Danquah Institute: NPP has managed Ghana’s debt stock better than NDC

Policy think tank Danquah Institute (DI) has emphasised that the governing New Patriotic Party’s performance in governance has always resulted in better debt management, compared to the opposition National Democratic Congress (NDC).

In a second edition of the Institute’s planned monthly media encounter held on Wednesday 17 April 2024, dubbed “Profiling & Analysis of Ghana’s Debt from 2009 to 2023”, the head of research at DI, Dr Frank Bannor, pointed out that, following the attainment of the HIPC completion and external debt relief, Ghana witnessed a remarkable decline in its public debt to GDP ratio, from 182% in 2000 to 32% by the end of 2008.

Evidential data

Using statistics and data from the Bank of Ghana and the Ministry of Finance, he explained that the public debt, which was recorded at $8.07 billion in 2008, skyrocketed to $29.2 billion by 2016, indicating a more than threefold increase.

This surge, he said, propelled the debt-to-GDP ratio to 73.1% by the close of 2016. He stressed that this represents a growth rate, or an increase of about 261.83% in the total public debt stock under the NDC, from 2009-2016.

Dr. Bannor stressed that this rate of change indicates that on average, the NDC government added 32.75% debt to Ghana’s debt stock every year between 2009 to 2016.

He added that this trajectory was even worse between 2012 to 2016. “The public debt, which stood at $15.3 billion in 2011, increased to $29.2 billion by the end of 2016, indicating a growth rate of 90.85% from 2012 to 2016,” he pointed out.

He stated that this astronomical increase in the debt stock represents one of the worst management of the public debt in recent times. According to him, the public debt, which stood at $29.2 billion in 2016, had increased to $51.04 billion as of the end of 2023.

Contrary perception

He maintained that contrary to public perception, this marks a little over one-and-a-half increase in the overall public debt stock under the NPP.

This rate of change, he mentioned, represents an increase of about 74.79% in the total public debt stock, compared to a growth of 262% from 2009 to 2016.

He indicated that, unlike the trajectory between 2009 to 2016, the NPP, on average, has added about 10.68% to Ghana’s debt stock every year between 2017 and to date. He described it as a rate far lower than the 32.75% witnessed under the NDC.

“We employ the US dollar in our analysis due to its status as the world’s primary reserve currency, and its widespread usage in international trade. Furthermore, the US dollar is recognized for its stability, maintaining its unit of account and purchasing power consistently over extended periods,” he said.

Another important takeaway from this analysis, he mentioned, was that foreign currency debt carries an exchange rate risk. “This implies that the debt stock in local currency terms could even rise with no new borrowings,” he stated.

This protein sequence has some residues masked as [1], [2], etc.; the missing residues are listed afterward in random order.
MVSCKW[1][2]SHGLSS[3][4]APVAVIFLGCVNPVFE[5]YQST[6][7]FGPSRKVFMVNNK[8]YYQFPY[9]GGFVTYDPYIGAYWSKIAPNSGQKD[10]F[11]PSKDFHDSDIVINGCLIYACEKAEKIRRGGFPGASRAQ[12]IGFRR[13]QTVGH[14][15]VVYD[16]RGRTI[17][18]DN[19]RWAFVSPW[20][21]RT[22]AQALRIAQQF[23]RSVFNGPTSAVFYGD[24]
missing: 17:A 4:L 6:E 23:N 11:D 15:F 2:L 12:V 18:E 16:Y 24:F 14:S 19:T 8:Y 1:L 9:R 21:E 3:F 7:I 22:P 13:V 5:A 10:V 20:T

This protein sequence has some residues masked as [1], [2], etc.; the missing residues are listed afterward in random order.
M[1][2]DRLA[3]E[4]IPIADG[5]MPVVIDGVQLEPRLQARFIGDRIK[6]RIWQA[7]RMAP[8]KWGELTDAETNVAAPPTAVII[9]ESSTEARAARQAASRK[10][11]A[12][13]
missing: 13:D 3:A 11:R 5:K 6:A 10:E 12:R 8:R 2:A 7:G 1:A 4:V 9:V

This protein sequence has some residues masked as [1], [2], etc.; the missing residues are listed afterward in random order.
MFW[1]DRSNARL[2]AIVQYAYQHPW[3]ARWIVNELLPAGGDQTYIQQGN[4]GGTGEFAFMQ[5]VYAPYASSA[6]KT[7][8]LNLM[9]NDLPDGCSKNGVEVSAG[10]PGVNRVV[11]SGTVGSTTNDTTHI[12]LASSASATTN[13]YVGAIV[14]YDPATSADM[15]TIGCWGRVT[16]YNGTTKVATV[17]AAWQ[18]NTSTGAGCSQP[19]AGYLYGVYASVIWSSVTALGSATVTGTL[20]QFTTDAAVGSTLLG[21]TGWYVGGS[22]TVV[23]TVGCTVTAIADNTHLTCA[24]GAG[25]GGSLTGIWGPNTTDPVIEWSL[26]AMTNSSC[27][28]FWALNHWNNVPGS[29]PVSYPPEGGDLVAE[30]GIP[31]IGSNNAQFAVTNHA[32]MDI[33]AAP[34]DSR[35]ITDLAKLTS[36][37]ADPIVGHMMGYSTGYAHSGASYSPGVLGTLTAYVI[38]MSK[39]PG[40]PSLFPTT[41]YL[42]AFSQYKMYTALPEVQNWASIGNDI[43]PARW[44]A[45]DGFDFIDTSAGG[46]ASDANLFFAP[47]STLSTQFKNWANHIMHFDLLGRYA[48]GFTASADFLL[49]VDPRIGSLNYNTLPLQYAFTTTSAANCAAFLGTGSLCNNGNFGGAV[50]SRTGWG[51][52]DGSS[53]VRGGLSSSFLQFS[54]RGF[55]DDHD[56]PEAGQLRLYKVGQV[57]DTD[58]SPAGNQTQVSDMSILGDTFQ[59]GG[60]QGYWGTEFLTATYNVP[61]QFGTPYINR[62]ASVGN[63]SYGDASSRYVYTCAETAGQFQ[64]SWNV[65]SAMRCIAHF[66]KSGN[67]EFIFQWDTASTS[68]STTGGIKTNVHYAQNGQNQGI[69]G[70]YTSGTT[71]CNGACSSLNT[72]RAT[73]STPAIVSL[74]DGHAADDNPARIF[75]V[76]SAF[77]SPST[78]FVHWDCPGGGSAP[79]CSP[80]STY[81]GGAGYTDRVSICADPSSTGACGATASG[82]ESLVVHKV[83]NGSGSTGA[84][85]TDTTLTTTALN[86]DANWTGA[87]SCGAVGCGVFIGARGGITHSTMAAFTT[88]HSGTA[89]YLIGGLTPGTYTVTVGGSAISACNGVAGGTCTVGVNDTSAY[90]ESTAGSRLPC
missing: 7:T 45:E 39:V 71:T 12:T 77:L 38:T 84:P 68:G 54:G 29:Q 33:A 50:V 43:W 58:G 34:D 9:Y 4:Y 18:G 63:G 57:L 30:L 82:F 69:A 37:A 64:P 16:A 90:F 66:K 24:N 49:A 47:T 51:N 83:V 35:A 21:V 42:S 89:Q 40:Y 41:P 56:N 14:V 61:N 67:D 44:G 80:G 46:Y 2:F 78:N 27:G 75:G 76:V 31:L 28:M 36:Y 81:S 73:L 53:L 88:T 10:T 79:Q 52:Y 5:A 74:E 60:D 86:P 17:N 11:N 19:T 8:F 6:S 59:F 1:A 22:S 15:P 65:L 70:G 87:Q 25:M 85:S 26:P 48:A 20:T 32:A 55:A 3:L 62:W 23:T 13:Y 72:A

For example, he pointed out that the public debt of $29.2 billion in 2016 would have been the equivalent of about GHc380 billion today without any additional borrowing.

Why the analysis

Dr Bannor said the chosen topic had become necessary because, within local commentary, contrasting viewpoints had emerged to explain the country’s debt situation.

He noted that while one perspective attributes Ghana’s mounting debt to factors such as corruption, incompetence, and mismanagement, casting blame on COVID-19, the Russian-Ukraine War, and excess energy capacity payments, another faction had directed criticism towards the current government and alleging that the Government had resorted to borrowing to fulfill populist campaign promises.

These promises, he cited, include initiatives such as the implementation of Free Senior High School (SHS), the restoration of trainee allowances for teachers and nurses, the reduction or abolishment of ‘nuisance’ taxes, the provision of free or subsidized utilities (water and electricity) during the Covid-19 pandemic, and what some perceive as the ambitious Agenda 111 project aimed at constructing numerous hospitals across the country.

He said the difference in viewpoints underscores the complexity of Ghana’s debt situation and the various factors contributing to it – prompting ongoing debate and scrutiny within the public sphere.

“As stated during the maiden edition of our press series, the Danquah Institute remains steadfast in our conviction that a thorough examination and discussion of facts, supported by rigorous research and data are essential in providing the citizens of Ghana with enhanced clarity, information, and context regarding pertinent national issues.

“Through our commitment to evidence-based discourse, we strive to foster a more informed and enlightened public discourse that promotes transparency, accountability, and progress in Ghana’s socio-political landscape,” he added.

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